The Bill & Melinda Gates Foundation and the Chan Zuckerberg Initiative are teaming up on a new research and development initiative aimed at identifying “state of the art” educational strategies and bringing them to the classroom.
The focus is on spurring development of new measures, new ways of teaching, and new technologies for tracking and supporting students’ writing ability, math skills, and “executive functions,” such as self-control and attention.
In a Request for Information released last week, the groups write that researchers from fields as diverse as education, neuroscience, cognitive psychology, and technology are generating exciting new ideas about how people actually learn—but that information “has not yet been translated effectively into methods and tools for teachers and students to use in the classroom every day.”
Such “research insights must inform ongoing development of tools and instructional approaches that will enable students to overcome math, literacy, and other learning challenges and at scale, in order to reach millions, if not billions, of students,” the document says.
Reactions about the new partnership ranged from cautious enthusiasm to critical skepticism.
“In general, I think the growing attention to the potential value of ensuring that educators both know, and can apply, principles of learning science in practice is something to celebrate,” said Benjamin Riley, the executive director of the nonprofit Deans for Impact, which seeks to improve teacher preparation, in part through grounding such work in rigorous research and scientific evidence.
“The key,” Riley said, “is making sure that ‘learning science’ doesn’t get co-opted to mean ‘misinterpreting research to support preconceived notions about what the education system ought to look like.’ ”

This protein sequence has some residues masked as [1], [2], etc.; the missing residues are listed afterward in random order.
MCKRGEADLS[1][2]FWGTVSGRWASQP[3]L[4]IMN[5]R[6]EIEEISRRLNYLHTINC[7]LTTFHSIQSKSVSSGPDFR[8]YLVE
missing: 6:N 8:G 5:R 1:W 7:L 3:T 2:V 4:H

Writing, Math, ‘Executive Function’
The focus of the new efforts is on identifying promising new developments and ideas in three main areas:
• Improving students’ writing, especially nonfiction. “The skills connected to writing—evaluation of arguments and evidence, critical and creative thinking about solutions and sources, identifying support for a key idea or process, clear and evocative argument-making—are frequently cited as 21st-century skills in high demand by employers,” the RFI says. “Yet, the majority of high school graduates are not prepared for the demands of postsecondary and workplace writing.”
Among the areas where the groups hope to generate improvements: comprehensive writing solutions, new metrics for measuring student progress and proficiency in writing, and new tools to promote more collaboration and better feedback.
• Improving students’ mathematical understanding, application, and related mindsets. Here, the language of the personalized-learning movement, which both Gates and CZI support, is clear: Promising approaches already exist that “help teachers to address individual students’ needs by mirroring the same personalized approaches used by the best 1:1 tutors,” the document says. “Highly personalized-learning experiences and tools have the potential to analyze student responses to understand barriers to student learning, provide immediate feedback, and apply immediate and effective remediation to students when needed.”
Among other things, the groups are specifically looking for tools that can further personalize math instruction via a focus on the “whole student"—including children’s mindsets, beliefs, attention, and “affective” or emotional states.
• Measuring and improving students’ executive function. “Student success in academics and in future careers is associated with their ability to wrestle with multiple ideas at once, think flexibly, and regulate their action and thoughts,” the RFI says. “There is much to be done to track and improve students’ progress on [executive function] development and connect it to real-world benefits, especially for those who are most at risk.”